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CD Review

Paul Hindemith

Blue Griffin 277

Retrospective

  • Sonata for Viola & Piano in F Major, Op. 11, #4
  • Sonata for Viola, Op. 25, #1
  • Sonata for Viola & Piano in C Major (1939)
  • Capriccio for Cello & Piano, Op. 8 #1
Yuri Gandelsman, viola
Ralph Votapek, piano
Blue Griffin BGR277 58m
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Paul Hindemith (1895-1963) was one of the great 20th-century composers, arguably the greatest German-born composer of his era after Richard Strauss. But he hasn't fared so well lately, or so it seems. Shortly after I received this recording I came to wonder about Hindemith's seeming recent neglect. I recalled that a half century or so ago he was a far more popular composer, often spoken of in the same sentence with Stravinsky, Prokofiev, Shostakovich and other luminaries of the 20th century. I paged through a 1968 Schwann catalog (my oldest surviving one) to confirm my suspicions: Hindemith had more recordings listed in it than Shostakovich! Today Shostakovich has about three times as many recordings as the fading Hindemith. Further, even Poulenc, Vaughan Williams and Villa-Lobos appear to attract more attention than Hindemith, at least in the recording studio. So what has happened?

Well, it's difficult to explain Hindemith's decline, especially since he has several large works in or near the standard repertory – Symphonic Metamorphosis on Themes by Carl Maria von Weber, Mathis der Maler Symphony, Konzertmusik for Brass and Strings, and Nobilisima Visione – and so you would expect him to retain a reasonably high level of currency. I think one might surmise that Hindemith's large output in the chamber music genre has both served his reputation well but sabotaged his popularity, because he often tended to write music for odd combinations of instruments or for less popular instruments like the viola, which is relatively neglected alongside its siblings, the violin and cello. Yet, Hindemith's chamber works were usually well crafted and generally quite accessible, as this new recording on the Blue Griffin label clearly demonstrates.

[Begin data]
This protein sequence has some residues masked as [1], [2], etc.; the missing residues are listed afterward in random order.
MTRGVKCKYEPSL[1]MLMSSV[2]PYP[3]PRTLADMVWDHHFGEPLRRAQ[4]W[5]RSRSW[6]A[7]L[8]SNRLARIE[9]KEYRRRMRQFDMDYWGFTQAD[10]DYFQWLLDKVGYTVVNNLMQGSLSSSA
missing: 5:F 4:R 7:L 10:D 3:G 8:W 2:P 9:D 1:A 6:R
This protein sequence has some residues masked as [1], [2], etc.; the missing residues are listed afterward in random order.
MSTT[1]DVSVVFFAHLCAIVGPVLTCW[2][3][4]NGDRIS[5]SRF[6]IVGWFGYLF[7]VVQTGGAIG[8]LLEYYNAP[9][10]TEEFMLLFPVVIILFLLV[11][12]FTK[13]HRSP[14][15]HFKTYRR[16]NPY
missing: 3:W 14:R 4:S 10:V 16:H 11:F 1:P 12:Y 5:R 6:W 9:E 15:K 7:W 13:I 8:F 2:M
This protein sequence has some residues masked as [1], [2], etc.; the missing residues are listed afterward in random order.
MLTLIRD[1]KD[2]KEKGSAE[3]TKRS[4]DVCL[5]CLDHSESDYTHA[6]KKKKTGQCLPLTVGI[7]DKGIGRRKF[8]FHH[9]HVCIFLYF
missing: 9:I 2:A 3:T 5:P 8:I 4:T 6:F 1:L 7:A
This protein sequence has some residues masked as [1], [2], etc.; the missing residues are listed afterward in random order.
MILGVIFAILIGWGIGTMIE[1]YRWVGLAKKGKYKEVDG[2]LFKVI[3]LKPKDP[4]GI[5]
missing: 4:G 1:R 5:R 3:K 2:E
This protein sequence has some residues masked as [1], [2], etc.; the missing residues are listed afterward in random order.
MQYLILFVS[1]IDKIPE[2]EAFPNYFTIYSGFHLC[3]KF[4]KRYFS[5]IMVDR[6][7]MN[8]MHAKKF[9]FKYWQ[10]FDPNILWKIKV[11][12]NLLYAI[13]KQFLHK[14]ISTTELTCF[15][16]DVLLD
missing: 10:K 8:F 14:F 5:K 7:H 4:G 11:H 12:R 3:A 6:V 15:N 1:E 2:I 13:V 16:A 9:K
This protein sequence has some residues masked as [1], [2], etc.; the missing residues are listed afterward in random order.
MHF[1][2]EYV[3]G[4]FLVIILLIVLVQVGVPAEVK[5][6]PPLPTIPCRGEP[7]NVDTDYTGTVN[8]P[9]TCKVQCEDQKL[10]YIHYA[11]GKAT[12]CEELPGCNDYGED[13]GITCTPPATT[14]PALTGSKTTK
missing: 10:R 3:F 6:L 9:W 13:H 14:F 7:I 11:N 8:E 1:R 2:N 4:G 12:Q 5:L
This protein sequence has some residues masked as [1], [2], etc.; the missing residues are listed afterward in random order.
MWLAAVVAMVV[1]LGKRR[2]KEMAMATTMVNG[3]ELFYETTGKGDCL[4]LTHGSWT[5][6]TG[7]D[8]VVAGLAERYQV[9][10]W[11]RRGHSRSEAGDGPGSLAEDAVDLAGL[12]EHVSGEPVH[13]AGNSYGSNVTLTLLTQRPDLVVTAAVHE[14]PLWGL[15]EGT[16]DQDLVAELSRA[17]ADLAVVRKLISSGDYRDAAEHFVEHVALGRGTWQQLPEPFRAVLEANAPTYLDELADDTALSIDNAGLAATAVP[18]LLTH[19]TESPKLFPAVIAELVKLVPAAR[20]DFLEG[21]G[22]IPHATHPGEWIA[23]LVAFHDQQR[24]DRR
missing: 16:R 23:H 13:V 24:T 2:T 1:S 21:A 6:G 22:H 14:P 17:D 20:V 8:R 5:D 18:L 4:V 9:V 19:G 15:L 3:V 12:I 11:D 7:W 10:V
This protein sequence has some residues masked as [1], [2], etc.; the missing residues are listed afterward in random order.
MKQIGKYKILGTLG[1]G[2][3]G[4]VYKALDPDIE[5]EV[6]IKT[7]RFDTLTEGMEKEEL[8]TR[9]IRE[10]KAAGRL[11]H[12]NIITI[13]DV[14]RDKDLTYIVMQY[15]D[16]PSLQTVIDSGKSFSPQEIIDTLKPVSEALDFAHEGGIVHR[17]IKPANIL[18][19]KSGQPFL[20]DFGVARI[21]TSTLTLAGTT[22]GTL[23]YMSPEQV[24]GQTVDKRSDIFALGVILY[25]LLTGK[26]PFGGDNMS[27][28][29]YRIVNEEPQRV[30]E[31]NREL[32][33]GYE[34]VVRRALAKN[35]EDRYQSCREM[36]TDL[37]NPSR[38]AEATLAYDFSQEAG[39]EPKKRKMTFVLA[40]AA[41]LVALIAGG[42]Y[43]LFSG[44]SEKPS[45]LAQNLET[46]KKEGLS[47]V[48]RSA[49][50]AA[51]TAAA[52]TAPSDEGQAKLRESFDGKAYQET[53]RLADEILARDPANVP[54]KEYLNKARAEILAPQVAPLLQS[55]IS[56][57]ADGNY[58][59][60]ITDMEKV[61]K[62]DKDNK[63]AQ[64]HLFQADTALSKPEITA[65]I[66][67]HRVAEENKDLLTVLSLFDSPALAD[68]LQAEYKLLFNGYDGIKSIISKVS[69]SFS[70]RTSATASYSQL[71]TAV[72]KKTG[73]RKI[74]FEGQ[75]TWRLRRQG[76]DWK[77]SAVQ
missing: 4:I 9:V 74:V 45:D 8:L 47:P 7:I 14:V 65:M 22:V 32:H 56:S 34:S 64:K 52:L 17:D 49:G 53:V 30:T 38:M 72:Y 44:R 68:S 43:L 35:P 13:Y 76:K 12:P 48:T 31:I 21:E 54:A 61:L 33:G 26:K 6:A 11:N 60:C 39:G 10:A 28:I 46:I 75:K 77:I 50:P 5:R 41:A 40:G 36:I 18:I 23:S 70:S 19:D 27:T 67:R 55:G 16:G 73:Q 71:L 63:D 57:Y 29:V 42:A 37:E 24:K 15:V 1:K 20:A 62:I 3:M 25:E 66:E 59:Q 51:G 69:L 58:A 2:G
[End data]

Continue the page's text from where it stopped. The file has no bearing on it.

All the works here are attractive and splendidly performed, ingredients that should make this CD appeal to most chamber music mavens. The Sonata for Viola and Piano, Op. 11, #4, dates to 1919 and is thus a very early work in Hindemith's output. It is arguably his most popular chamber composition. Hindemith himself played the viola (along with a slew of other instruments) and so it is little surprise that he could write so well for this instrument. The work opens with a lovely, utterly memorable melody and the mood remains light throughout this three-minute movement. The second movement, which is only slightly longer, is just as lyrical and appealing in its theme and variations. The composer noted the "folksong" character of the melodic material here. The finale, at over nine minutes, is also a theme-and-variations scheme, but with a bit more muscle. That said, the music is still mostly light and songful.